Our cycle with the discoms is they have to pay us in 35-45 days. If they pay after one year what do you do? So, industry had no recourse against its only counterparty. Not only do you not have any choice, you have no choice for 25 years (PPA period), unless the counterparty is held accountable. There are cases already where people have not been paid for 18 months. If the whole industry is not going to get paid then it has larger implications than simply thinking of those 5-10 companies. It is also a serious issue facing the banking system, because a large part of the lending book in India is energy. Receivables have become so large — almost Rs 35,000-45000 crore, now. The Central electricity regulator is acting on these and other issues.

Has this situation impacted the repayment ability of renewable energy firms?
We have been able to service the loans because renewables fortunately are high EBITDA margin — as high as 90 per cent. Which means even if you are paid a little bit late, you can repay. But you are using cash that you would have used traditionally for building new projects, to service these loans. So it has given some cushion for the industry, but it won’t protect if people remain extremely aggressive. But overall as an industry I would say it has had one of the least defaults for almost 25 years.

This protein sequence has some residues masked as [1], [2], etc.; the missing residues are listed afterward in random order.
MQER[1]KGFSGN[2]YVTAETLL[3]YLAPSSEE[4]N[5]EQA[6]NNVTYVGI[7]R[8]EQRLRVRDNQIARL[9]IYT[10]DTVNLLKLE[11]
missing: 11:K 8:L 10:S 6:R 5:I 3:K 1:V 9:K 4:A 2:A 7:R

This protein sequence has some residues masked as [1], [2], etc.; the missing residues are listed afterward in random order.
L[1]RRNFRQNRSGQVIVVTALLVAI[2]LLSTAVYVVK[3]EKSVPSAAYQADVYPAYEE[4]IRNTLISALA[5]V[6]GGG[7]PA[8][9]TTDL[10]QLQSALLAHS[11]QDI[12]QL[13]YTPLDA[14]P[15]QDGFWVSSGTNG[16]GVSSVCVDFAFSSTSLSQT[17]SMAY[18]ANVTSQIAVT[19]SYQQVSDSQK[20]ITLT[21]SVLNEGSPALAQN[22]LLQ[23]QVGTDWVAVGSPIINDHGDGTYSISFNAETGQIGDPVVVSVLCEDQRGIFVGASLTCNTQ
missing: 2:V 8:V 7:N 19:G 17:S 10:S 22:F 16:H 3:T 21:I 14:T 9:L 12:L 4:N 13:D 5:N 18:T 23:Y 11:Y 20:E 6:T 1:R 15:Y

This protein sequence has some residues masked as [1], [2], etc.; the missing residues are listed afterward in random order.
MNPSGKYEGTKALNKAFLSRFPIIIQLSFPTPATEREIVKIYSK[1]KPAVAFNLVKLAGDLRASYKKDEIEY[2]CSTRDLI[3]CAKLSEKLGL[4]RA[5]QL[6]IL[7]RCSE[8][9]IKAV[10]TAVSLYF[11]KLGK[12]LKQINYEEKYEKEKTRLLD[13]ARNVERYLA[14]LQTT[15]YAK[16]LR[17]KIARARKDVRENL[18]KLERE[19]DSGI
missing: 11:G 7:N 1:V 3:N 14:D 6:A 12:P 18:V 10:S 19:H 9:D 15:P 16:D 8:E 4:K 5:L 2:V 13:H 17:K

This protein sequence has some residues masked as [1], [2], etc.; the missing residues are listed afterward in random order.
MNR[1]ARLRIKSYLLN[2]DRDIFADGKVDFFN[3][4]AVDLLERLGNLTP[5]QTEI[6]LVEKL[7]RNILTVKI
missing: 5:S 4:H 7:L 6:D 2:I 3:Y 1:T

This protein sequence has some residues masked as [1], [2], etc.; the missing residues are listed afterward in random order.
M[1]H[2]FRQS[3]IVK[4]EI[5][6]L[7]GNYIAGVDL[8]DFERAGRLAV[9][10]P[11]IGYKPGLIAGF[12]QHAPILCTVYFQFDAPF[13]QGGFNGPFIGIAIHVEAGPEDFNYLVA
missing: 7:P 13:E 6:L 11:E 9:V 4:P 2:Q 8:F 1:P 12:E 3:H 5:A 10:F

Will the industry be able to strike a balance between competition and viability in future auctions?

Over the past six months the prices have been trending up but this Rs 2.80-Rs 2.90 that they are achieving in auction is still not viable enough. We need at least over Rs 3 or Rs 3.20. Half the bids in the past six months have been cancelled because there were no bidders. If the policy makers don’t keep a vision beyond the lowest price of power, industry can not sustain.

States like Andhra Pradesh are seeking revision of renewable energy PPAs, citing lower prices quoted by the same developers in the auctions. How do you view this development?